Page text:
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Howard Thorne is a rapist in Los Angeles: he meets women at work and at parties or he sees them walking down the street, and he follows them, terrifies them, and assaults them. He also dreams about these assaults, and he's unclear how much of what he's done is real and how much is fantasy. He ignores his heroin-using wife, Vicki, who tries everything she can think of to get his sexual attention. Howard and Vicki go separately to a costume party where she learns the full truth about his nature and where he is stalked by one of his recent victims. Individualized versions of Hell await Howard and Vicki. Written by
Think of this as more of a sexy art film rather than an erotic sexploitation sleaze fest. Howard Thorne (Nick Moriarty) manages Art Products Inc., a Los Angeles producer of BDSM magazines and stag movies. (The company logo is a parody of Botticelli's Venus wearing a corset, stockings, and holding a whip.) Having lost interest in his sexy wife Vicki (Adele Rein), he has become a serial rapist who can barely control his compulsion to stalk and attack women. Haunted by nightmares and visions about these assaults, the line between reality and fantasy is blurred. Several surreal, quasi-documentary segments attempt to explain his slide into madness and his obsession with the "eternal cruel female".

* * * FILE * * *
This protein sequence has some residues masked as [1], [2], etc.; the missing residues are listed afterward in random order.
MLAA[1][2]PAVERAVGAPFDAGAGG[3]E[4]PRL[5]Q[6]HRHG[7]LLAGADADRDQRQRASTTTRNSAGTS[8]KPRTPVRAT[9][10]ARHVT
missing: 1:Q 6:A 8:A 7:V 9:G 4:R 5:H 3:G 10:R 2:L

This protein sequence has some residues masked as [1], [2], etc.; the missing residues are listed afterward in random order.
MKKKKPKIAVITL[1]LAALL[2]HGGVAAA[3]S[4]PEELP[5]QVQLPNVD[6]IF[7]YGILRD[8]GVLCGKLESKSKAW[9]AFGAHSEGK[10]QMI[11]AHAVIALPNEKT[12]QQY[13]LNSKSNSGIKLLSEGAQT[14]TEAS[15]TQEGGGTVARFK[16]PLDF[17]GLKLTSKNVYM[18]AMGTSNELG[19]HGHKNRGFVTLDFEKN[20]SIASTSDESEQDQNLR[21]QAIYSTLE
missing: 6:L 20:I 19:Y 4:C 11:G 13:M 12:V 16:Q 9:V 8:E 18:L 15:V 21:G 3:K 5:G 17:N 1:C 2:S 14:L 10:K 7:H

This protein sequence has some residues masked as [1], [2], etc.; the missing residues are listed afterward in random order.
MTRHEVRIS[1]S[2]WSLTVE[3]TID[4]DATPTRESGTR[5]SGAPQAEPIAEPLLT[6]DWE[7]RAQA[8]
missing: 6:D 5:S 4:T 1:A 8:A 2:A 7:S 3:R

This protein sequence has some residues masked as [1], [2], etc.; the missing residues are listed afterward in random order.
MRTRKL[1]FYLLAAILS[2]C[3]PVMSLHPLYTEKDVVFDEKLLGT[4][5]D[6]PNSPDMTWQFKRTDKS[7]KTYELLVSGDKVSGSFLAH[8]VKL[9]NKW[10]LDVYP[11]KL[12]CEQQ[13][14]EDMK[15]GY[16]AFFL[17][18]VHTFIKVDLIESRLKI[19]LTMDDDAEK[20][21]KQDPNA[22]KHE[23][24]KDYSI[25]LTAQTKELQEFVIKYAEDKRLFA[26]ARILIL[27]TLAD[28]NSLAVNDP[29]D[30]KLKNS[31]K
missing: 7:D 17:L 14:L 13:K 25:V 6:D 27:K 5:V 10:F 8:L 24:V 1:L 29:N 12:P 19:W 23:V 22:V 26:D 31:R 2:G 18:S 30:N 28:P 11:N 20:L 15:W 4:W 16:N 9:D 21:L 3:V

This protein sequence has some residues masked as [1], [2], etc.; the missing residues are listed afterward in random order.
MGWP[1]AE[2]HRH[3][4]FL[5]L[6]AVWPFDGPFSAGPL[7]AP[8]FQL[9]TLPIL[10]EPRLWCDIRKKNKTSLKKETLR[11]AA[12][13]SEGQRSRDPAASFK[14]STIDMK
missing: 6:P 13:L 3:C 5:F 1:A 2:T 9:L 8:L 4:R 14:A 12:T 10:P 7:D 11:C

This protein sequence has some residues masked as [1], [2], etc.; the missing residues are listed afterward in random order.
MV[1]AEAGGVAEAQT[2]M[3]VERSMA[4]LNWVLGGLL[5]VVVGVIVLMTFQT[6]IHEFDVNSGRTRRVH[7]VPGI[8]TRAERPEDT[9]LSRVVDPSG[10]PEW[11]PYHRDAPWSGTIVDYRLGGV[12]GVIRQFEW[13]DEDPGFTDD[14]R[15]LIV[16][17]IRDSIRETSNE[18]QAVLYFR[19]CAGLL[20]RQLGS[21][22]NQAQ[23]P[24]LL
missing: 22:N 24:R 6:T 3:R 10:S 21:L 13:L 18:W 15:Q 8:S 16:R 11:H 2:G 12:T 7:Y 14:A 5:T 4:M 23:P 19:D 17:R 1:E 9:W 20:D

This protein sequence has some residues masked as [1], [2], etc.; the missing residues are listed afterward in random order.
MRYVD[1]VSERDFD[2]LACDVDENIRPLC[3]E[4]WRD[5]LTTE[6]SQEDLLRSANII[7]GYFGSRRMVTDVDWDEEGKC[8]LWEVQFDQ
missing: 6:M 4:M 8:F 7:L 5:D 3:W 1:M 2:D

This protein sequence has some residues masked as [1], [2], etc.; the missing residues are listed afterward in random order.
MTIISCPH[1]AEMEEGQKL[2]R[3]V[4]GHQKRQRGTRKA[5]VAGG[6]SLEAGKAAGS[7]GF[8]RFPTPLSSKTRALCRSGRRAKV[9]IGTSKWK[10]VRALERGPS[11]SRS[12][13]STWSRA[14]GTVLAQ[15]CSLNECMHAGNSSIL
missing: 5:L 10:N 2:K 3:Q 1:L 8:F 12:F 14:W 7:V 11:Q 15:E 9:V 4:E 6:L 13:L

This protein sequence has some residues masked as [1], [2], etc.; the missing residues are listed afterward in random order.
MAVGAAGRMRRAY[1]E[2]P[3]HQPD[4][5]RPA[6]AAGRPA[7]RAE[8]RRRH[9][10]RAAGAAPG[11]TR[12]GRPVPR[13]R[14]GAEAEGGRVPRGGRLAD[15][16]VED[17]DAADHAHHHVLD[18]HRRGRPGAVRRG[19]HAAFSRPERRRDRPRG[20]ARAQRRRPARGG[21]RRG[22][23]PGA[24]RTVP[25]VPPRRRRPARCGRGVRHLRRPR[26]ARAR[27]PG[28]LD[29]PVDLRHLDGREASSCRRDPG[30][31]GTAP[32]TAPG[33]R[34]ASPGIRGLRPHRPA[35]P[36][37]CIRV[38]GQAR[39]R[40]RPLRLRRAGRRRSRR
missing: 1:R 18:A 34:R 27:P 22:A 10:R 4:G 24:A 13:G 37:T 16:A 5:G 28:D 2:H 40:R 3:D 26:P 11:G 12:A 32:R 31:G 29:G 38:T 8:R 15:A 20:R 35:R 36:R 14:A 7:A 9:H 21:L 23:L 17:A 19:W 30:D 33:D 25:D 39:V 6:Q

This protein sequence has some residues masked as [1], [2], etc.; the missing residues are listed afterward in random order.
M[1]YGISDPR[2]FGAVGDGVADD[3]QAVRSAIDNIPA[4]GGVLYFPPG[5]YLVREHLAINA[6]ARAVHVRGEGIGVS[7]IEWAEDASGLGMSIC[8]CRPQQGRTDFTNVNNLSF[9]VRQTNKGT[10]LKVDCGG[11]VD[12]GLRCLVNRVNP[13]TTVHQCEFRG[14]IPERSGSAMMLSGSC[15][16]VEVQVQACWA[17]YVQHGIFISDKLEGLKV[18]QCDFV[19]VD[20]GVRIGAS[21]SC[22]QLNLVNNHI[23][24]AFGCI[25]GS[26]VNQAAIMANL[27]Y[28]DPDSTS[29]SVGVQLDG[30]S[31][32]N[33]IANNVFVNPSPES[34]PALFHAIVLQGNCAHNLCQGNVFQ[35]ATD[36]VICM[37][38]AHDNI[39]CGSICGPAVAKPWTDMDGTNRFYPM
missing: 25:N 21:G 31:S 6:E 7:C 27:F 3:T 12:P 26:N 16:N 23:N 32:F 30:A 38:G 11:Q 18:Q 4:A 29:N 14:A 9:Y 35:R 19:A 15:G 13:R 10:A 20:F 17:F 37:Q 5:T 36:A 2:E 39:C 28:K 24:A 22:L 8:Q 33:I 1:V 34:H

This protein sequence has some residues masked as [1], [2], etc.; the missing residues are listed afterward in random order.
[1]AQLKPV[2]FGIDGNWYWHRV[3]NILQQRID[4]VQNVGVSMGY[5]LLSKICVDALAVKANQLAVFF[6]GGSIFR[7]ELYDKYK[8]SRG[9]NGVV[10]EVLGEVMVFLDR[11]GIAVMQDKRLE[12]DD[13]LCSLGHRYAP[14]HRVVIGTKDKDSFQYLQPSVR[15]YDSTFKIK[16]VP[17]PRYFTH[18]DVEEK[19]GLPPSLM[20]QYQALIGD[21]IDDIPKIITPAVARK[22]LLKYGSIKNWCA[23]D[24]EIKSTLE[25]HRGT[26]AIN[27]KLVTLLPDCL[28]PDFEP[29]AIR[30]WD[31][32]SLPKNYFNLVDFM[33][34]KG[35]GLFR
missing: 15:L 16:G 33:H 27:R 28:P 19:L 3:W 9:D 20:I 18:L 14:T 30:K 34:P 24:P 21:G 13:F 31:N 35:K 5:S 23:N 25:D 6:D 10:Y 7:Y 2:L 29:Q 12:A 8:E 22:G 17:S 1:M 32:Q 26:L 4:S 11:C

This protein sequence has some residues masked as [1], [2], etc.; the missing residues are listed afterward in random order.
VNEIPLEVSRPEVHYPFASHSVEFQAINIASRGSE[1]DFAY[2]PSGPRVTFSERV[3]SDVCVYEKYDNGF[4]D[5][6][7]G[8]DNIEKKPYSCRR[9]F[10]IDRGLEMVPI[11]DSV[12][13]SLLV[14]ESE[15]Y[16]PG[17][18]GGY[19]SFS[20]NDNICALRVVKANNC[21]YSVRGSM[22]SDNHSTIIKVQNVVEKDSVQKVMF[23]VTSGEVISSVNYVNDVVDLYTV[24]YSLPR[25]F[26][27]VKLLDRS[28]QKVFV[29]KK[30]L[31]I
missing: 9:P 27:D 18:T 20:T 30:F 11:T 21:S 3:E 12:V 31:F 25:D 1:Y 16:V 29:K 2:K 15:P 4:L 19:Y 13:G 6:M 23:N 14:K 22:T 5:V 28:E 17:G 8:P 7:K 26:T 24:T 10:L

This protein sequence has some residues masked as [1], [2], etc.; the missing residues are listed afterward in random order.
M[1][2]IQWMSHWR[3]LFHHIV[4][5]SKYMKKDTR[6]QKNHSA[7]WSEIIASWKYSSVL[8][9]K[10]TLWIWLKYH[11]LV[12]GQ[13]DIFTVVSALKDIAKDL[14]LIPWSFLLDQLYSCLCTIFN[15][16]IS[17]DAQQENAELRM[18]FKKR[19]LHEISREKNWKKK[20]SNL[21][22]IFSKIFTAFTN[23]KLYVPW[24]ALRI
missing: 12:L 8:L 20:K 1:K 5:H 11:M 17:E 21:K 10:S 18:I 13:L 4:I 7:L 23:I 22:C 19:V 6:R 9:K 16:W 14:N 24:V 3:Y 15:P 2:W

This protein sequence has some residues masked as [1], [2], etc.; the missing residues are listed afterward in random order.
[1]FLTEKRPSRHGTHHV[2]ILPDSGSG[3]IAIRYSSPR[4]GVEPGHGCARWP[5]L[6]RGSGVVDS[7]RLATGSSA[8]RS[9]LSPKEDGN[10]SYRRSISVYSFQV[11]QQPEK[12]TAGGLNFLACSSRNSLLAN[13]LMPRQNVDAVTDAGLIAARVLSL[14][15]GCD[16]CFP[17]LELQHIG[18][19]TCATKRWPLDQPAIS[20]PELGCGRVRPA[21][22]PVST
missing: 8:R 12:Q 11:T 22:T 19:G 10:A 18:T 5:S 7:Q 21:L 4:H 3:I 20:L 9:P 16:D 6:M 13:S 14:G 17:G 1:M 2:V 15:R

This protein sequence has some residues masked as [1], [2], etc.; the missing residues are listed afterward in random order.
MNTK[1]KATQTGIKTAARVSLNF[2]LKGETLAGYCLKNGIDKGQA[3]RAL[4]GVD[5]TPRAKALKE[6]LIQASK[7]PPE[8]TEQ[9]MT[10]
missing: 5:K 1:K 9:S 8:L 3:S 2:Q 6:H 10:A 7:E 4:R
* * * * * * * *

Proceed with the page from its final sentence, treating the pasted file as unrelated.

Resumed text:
This is the first film to take us inside the adult underground industry. As Howard makes his rounds, we see the printing of adult materials and an artist doing Eric Stanton type drawings. He watches an 8mm fetish film being shot with two dominant women caressing and flogging a bound man. Whether by accident or design, the director bears an uncanny resemblance to B- movie director Ed Wood.
Howard answers a classified ad listed by Carol (Carole Baughman) seeking a "tough guy". He ties her up and whips her with his belt before raping her. Carol then enlists Cathy (Cathy Crowfoot), a man-hating karate instructor, to help her get revenge. There are some wonderfully surreal dream-like interludes as Howard's nightmarish fantasies gradually become a reality leading up to an appropriately ironic ending.
Director Jack Hill went on to make other offbeat but less creative exploitation films like ''The Big Doll House'' (1971), and ''The Big Bird Cage'' (1972).
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